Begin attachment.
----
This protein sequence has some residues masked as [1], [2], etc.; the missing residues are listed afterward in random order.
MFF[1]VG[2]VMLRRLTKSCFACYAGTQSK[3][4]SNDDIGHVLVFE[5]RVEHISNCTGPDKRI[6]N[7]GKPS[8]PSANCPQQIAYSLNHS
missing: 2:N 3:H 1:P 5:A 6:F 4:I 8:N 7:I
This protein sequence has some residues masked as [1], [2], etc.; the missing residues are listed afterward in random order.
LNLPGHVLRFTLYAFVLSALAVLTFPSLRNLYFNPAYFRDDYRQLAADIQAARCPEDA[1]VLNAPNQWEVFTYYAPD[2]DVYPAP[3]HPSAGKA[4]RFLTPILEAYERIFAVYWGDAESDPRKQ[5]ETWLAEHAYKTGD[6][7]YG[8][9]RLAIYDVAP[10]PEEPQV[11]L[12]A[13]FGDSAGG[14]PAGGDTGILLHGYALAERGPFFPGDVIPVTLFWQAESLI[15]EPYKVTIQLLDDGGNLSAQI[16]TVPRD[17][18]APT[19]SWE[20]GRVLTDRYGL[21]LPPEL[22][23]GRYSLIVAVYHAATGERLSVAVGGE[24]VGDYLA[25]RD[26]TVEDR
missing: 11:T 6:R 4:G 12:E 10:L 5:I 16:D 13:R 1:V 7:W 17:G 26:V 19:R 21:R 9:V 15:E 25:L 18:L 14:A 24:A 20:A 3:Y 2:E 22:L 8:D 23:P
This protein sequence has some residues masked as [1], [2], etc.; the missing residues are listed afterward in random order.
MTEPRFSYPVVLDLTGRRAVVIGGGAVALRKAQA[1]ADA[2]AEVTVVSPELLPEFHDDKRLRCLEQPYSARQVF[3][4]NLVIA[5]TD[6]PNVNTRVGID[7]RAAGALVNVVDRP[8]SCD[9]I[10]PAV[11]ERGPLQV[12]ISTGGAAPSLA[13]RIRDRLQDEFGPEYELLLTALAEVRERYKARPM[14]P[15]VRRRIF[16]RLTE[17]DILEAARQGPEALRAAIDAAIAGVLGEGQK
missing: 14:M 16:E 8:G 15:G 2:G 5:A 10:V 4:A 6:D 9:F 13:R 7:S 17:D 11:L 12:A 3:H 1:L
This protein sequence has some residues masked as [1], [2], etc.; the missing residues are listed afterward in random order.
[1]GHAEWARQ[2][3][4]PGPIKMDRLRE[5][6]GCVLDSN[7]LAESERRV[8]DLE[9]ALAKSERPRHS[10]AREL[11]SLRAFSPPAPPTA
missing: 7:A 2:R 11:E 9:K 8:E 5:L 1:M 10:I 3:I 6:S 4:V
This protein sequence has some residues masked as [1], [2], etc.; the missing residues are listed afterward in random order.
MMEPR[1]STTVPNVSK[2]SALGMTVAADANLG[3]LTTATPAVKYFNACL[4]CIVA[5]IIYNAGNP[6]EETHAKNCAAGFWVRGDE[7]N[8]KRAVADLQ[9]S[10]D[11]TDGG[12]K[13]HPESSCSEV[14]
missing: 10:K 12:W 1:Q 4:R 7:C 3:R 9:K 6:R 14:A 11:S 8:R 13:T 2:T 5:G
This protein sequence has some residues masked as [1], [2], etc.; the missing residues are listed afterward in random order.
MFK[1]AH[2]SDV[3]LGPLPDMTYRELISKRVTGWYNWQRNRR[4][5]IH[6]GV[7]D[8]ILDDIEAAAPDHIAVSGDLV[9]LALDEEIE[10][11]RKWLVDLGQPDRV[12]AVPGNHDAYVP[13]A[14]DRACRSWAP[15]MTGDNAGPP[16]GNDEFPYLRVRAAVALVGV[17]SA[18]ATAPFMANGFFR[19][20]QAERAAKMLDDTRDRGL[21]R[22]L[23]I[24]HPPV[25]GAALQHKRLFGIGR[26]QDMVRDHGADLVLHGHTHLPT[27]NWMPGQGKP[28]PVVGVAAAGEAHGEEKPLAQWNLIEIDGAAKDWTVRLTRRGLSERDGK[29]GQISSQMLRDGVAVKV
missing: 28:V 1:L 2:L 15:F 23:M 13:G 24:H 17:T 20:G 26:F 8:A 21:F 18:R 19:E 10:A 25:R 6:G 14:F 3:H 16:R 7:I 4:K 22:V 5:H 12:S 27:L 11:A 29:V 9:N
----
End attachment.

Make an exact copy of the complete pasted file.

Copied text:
This protein sequence has some residues masked as [1], [2], etc.; the missing residues are listed afterward in random order.
MFF[1]VG[2]VMLRRLTKSCFACYAGTQSK[3][4]SNDDIGHVLVFE[5]RVEHISNCTGPDKRI[6]N[7]GKPS[8]PSANCPQQIAYSLNHS
missing: 2:N 3:H 1:P 5:A 6:F 4:I 8:N 7:I
This protein sequence has some residues masked as [1], [2], etc.; the missing residues are listed afterward in random order.
LNLPGHVLRFTLYAFVLSALAVLTFPSLRNLYFNPAYFRDDYRQLAADIQAARCPEDA[1]VLNAPNQWEVFTYYAPD[2]DVYPAP[3]HPSAGKA[4]RFLTPILEAYERIFAVYWGDAESDPRKQ[5]ETWLAEHAYKTGD[6][7]YG[8][9]RLAIYDVAP[10]PEEPQV[11]L[12]A[13]FGDSAGG[14]PAGGDTGILLHGYALAERGPFFPGDVIPVTLFWQAESLI[15]EPYKVTIQLLDDGGNLSAQI[16]TVPRD[17][18]APT[19]SWE[20]GRVLTDRYGL[21]LPPEL[22][23]GRYSLIVAVYHAATGERLSVAVGGE[24]VGDYLA[25]RD[26]TVEDR
missing: 11:T 6:R 4:G 12:E 10:L 5:I 16:D 13:R 1:V 7:W 17:G 26:V 19:R 21:R 9:V 15:E 25:L 18:L 14:A 24:A 20:A 3:Y 2:E 22:L 8:D 23:P
This protein sequence has some residues masked as [1], [2], etc.; the missing residues are listed afterward in random order.
MTEPRFSYPVVLDLTGRRAVVIGGGAVALRKAQA[1]ADA[2]AEVTVVSPELLPEFHDDKRLRCLEQPYSARQVF[3][4]NLVIA[5]TD[6]PNVNTRVGID[7]RAAGALVNVVDRP[8]SCD[9]I[10]PAV[11]ERGPLQV[12]ISTGGAAPSLA[13]RIRDRLQDEFGPEYELLLTALAEVRERYKARPM[14]P[15]VRRRIF[16]RLTE[17]DILEAARQGPEALRAAIDAAIAGVLGEGQK
missing: 14:M 16:E 8:G 15:G 2:G 5:A 10:V 4:A 6:D 9:F 13:R 7:S 17:D 11:L 12:A 3:H 1:L
This protein sequence has some residues masked as [1], [2], etc.; the missing residues are listed afterward in random order.
[1]GHAEWARQ[2][3][4]PGPIKMDRLRE[5][6]GCVLDSN[7]LAESERRV[8]DLE[9]ALAKSERPRHS[10]AREL[11]SLRAFSPPAPPTA
missing: 7:A 2:R 11:E 9:K 8:E 5:L 1:M 10:I 3:I 6:S 4:V
This protein sequence has some residues masked as [1], [2], etc.; the missing residues are listed afterward in random order.
MMEPR[1]STTVPNVSK[2]SALGMTVAADANLG[3]LTTATPAVKYFNACL[4]CIVA[5]IIYNAGNP[6]EETHAKNCAAGFWVRGDE[7]N[8]KRAVADLQ[9]S[10]D[11]TDGG[12]K[13]HPESSCSEV[14]
missing: 10:K 12:W 1:Q 4:R 7:C 3:R 9:K 6:R 14:A 11:S 8:R 13:T 2:T 5:G
This protein sequence has some residues masked as [1], [2], etc.; the missing residues are listed afterward in random order.
MFK[1]AH[2]SDV[3]LGPLPDMTYRELISKRVTGWYNWQRNRR[4][5]IH[6]GV[7]D[8]ILDDIEAAAPDHIAVSGDLV[9]LALDEEIE[10][11]RKWLVDLGQPDRV[12]AVPGNHDAYVP[13]A[14]DRACRSWAP[15]MTGDNAGPP[16]GNDEFPYLRVRAAVALVGV[17]SA[18]ATAPFMANGFFR[19][20]QAERAAKMLDDTRDRGL[21]R[22]L[23]I[24]HPPV[25]GAALQHKRLFGIGR[26]QDMVRDHGADLVLHGHTHLPT[27]NWMPGQGKP[28]PVVGVAAAGEAHGEEKPLAQWNLIEIDGAAKDWTVRLTRRGLSERDGK[29]GQISSQMLRDGVAVKV
missing: 28:V 1:L 2:L 15:F 23:M 13:G 24:H 17:T 20:G 26:F 8:A 21:F 18:R 19:E 10:A 25:R 6:G 14:F 3:H 16:R 7:I 4:K 22:V 5:H 12:S 27:L 11:A 29:V 9:N